Atormac
brintellex
Neurology India
menu-bar5 Open access journal indexed with Index Medicus
  Users online: 1187  
 Home | Login 
About Editorial board Articlesmenu-bullet NSI Publicationsmenu-bullet Search Instructions Online Submission Subscribe Videos Etcetera Contact
  Navigate Here 
 Search
 
   Ahead Of Print
    Search Pubmed for
 
    -  M de Oliveira AJ
    -  G Pinto FC
    -  Teixeira MJ
   Article in PDF
 
  In this Article
   Abstract
  Subjects and Methods
  Results
  Discussion
   References
   Article Figures
   Article Tables

 Article Access Statistics
    Viewed44    
    PDF Downloaded3    

Recommend this journal

 

Previous Article   Table of Contents   Next Article  
ORIGINAL ARTICLE
Ahead of print schedule

Comparative Study of the Effectiveness of Lumboperitoneal and Ventriculoperitoneal Shunting with Neuronavigation in the Treatment of Idiopathic Intracranial Hypertension


1 Neurosurgery Division, Hospital Das Clinicas da Faculdade de Medicina da USP, São Paulo, Brazil; Neurosurgery Division, Clinica Girassol, Luanda, Angola
2 Neurosurgery Division, Hospital Das Clinicas da Faculdade de Medicina da USP, São Paulo, Brazil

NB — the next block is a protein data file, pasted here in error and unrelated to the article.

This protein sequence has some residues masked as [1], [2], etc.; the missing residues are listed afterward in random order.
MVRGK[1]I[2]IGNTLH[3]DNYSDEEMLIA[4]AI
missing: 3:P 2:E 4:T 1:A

Correspondence Address:
Adilson J M de Oliveira,
Alameda Santos, 663, Ap 34B, São Paulo

Login to access the Email id

Source of Support: None, Conflict of Interest: None

DOI: 10.4103/0028-3886.294549

  Abstract 


Background: Idiopathic intracranial hypertension is an uncommon intracranial disorder in which intracranial pressure is increased without radiological evidence of lesions. Surgery is indicated when severe optic neuropathy is present or medical treatment fails.
Objective: To assess the comparative effectiveness of lumboperitoneal (LPS) and ventriculoperitoneal shunt (VPS) with neuronavigation.
Subjects and Methods: A retrospective study was performed based on our database. We analyzed demographics, pre and postoperative parameters, and follow-up data on patients who had undergone either LPS or VPS between January 2007 and December 2017.